She was progressively getting weaker all day and I knew her time was near. Her breathing was slower, and she could not swallow well. She showed no signs of pain. She was still coherant most of the day, but by late afternoon she was pretty much in a state of sleep, occasionaly opening her eyes, or a twitch here and there - a clear sign her body was slowly shutting down. The little son who lived so she would die is gaining strength, and is wobbly but on his feet. I brought him out to the barn for the day and he stayed cuddled up with her all day until I brought him back in the house. I took this photo and imagine she died within a few hours, as is this how I found her this morning.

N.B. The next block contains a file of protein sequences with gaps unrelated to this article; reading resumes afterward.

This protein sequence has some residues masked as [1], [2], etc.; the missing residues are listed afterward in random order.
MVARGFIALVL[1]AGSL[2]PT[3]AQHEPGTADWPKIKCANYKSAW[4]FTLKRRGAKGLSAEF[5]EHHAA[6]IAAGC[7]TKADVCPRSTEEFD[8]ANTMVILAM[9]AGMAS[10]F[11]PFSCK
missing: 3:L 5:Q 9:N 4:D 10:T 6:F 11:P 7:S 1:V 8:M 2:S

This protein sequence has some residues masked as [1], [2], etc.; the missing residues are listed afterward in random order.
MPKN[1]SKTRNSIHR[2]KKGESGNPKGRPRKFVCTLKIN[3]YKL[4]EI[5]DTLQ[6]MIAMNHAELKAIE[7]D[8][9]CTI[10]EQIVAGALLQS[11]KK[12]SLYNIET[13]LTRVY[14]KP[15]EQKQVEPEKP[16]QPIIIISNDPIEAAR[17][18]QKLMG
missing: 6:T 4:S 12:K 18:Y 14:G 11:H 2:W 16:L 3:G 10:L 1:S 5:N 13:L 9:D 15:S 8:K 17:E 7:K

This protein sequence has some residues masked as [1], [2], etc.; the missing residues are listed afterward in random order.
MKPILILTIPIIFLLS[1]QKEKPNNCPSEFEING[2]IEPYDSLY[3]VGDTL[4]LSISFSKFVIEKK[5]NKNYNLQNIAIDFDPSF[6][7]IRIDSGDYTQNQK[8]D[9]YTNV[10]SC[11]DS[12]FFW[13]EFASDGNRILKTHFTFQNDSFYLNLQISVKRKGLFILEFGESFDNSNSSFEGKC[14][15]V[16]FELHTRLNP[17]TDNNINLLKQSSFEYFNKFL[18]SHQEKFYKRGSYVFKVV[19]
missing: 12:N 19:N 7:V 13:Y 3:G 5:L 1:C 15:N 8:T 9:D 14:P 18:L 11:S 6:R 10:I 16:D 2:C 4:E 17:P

I sat with the two of them for an hour or more yesterday, Rosie's head cradled on my lap, while I said my final goodbyes and thank you's to this magnificant mother, herd leader and friend. She was our first sheep. While Coral's death left a huge impression, Rosie's death leaves a hole.

But it is time to move forward. We had healthy twin ewes from Blue on Saturday, and Daisy should lamb soon. Then we are done for the season. We have learned. Tomorrow is my 51st birthday. I feel 90 after the last 8 days, but it will be a day of peace for the farm, as our girls will all be buried, safe. And that little boy of Rosie's lives on - he is here for some reason.

Rosie, it was such an honor, all of it.

Saturday, March 07, 2009

Survivor